Reduces the occurrence of mood swings and alteration in disposition caused by her cycle.
 

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Scott - Listen to Marj. Get her spayed, and tell your family that there are several little ones in rescue waiting for a forever home.
 

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Lady's mom is right about the expense. Also, a litter of four is rare. I'm happy with a litter of two--estatic with three!
One thing that was not mentioned is that taking care of a litter of Maltese is like raising a premature baby (believe me I've done that too). You must be prepared to stay up during the night to monitor their feedings during that time they "forget" to eat. I have a friend who had premature pups last year, and she was up ten days straight trying to save them. One of the four lived. That is Teaco's pup she got from her. Mom can usually do a good job after the first week, until they start weaning. Then, you become their caretaker. It is during this time that I stick close to home. I didn't get a vacation all summer because I couldn't leave my pups. I know you are home during the day, but have a full load with the children and housework. Add cleaning poop every hour (sometime washing butts), and making sure everyone is acting right.
Sometime when I have a depressed or anxious patient, and they tell me they are crazy, I tell them I own that diagnosis, they must choose another (good way to get them to relax), but there is some truth to it. Raising pups, especially Maltese isn't easy. Some of us are just crazy enough to love it though. :new_Eyecrazy:
If you do decide to go through with a breeding, I'll be happy to help any way I can, but if it's about saving your family money, then tell them they should pay all the expenses of the litter, as well as contribute something to you for the care you give them. I'll bet some of them will back out when you get them to agree up front to pay for c-sections and other expenses related to raising the litter. I'm just not that nice to my family.
 

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You need to start with this checklist:

Is Your Female:

1. show quality
2. a champion
3. have both parents and grand parents that are champions
4. free from hereditary disease
5. parents and grand parents tested and free from genetic disease
6. mature enough to breed
7. tested today as free from brucellosis


The rest is here.

http://www.geocities.com/Heartland/Flats/7244/checklist.html

Does Grace meet this criteria?
 

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Another thing to consider is that the good breeders have a working knowledge of genetics and study backgrounds of the sire and dam to try and eliminate the possibility of problems. My understanding is that there is a lot more to the whole breeding thing than picking a male and a female and having puppies.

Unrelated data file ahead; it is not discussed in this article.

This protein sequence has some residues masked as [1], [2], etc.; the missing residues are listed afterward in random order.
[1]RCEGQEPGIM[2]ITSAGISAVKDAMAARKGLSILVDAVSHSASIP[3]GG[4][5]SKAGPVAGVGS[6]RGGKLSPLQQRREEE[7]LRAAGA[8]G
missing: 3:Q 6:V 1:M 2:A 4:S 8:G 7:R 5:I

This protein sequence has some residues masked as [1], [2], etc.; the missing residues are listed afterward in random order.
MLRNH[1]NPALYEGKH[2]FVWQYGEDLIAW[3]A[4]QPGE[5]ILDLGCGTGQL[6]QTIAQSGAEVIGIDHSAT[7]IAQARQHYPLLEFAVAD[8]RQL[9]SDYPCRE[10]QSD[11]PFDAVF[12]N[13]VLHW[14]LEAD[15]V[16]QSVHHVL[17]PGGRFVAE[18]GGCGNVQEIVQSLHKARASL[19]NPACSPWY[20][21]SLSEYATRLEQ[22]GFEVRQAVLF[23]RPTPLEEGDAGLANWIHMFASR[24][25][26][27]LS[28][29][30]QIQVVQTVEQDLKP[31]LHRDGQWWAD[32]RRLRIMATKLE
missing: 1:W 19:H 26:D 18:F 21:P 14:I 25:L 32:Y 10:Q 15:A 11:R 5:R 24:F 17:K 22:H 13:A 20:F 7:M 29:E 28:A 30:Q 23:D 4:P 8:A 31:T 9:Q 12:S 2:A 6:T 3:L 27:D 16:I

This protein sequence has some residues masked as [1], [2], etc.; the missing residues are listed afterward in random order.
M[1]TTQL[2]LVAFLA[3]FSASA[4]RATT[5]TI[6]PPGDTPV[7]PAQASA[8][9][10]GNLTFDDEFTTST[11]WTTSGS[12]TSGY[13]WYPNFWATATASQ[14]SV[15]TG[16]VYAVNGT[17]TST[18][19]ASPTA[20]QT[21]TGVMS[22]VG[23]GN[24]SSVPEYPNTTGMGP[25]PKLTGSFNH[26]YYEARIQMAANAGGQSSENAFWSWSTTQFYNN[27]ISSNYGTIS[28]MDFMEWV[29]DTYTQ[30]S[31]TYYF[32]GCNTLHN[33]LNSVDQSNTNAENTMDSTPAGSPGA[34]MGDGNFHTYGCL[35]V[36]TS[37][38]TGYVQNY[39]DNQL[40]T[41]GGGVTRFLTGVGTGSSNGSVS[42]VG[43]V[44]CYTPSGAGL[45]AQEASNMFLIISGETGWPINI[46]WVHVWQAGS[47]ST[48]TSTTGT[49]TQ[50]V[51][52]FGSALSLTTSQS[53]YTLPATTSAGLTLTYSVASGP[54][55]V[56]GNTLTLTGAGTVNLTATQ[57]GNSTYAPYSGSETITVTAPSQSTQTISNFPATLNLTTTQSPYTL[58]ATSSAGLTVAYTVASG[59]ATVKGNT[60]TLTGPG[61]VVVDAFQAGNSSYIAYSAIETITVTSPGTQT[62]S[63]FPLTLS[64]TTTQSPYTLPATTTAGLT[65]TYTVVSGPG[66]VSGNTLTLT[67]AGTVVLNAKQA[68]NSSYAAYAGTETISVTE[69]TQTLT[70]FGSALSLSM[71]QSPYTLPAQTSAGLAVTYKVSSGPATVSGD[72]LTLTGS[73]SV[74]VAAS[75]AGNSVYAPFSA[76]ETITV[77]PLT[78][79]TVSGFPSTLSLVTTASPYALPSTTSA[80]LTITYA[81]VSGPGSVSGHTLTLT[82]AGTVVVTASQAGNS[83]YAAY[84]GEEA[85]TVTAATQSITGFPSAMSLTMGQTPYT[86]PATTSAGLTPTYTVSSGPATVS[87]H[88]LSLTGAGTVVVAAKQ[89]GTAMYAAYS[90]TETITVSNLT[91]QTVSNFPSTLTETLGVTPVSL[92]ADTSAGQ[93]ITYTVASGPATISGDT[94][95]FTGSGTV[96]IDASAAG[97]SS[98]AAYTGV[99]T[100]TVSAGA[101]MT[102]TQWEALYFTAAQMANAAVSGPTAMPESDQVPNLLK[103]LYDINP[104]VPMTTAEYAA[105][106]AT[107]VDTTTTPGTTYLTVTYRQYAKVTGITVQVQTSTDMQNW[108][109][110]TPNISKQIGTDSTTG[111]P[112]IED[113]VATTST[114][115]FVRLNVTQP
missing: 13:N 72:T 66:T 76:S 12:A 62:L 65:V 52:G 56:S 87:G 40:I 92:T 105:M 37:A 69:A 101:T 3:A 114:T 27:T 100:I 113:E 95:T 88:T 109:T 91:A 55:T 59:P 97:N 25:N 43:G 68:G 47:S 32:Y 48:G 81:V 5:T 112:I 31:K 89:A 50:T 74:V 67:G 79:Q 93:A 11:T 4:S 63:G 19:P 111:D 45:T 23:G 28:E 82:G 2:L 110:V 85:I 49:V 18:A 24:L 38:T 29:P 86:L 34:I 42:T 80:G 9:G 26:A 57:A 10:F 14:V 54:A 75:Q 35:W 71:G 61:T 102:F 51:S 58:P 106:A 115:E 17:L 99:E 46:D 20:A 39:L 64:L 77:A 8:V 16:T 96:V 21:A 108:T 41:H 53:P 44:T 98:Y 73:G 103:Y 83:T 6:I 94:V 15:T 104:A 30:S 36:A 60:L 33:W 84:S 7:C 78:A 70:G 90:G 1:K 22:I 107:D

I know that the replies might not be what you had wanted, but I really hope you'll consider the suggestions and ask your family members to rescue, or purchase maltese from reliable breeders.
 

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Count me in agreement to spay her and forego a risk to her life just so your relatives can save a few bucks.
 

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Originally posted by LadysMom@Nov 8 2005, 03:23 PM
You need to start with this checklist:

Is Your Female:

1. show quality
2. a champion
3. have both parents and grand parents that are champions
4. free from hereditary disease
5. parents and grand parents tested and free from genetic disease
6. mature enough to breed
7. tested today as free from brucellosis


The rest is here.

http://www.geocities.com/Heartland/Flats/7244/checklist.html

Does Grace meet this criteria?
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I don't want to get into an argument as to whether Scott should or should not breed his dog. That is his business. However, I do want to point out something that is well documented. While it is idealistic to have both parents and all the grandparents champions, it is not a set rule that this must be done before breeding. If so, everyone should expect to pay at least $5000 for a pet. Idealist and realists are two different things. For instance, I clicked on the Champions of Rhapsody, and this does not hold true for any of the dogs she has listed as hers, including Thriller. More important, this also includes dogs from other kennels including Divine, Chrisman, and Pashes. It goes back to what I said earlier about quality. Not every quality dog is a champion, yet may be capable of producing champions.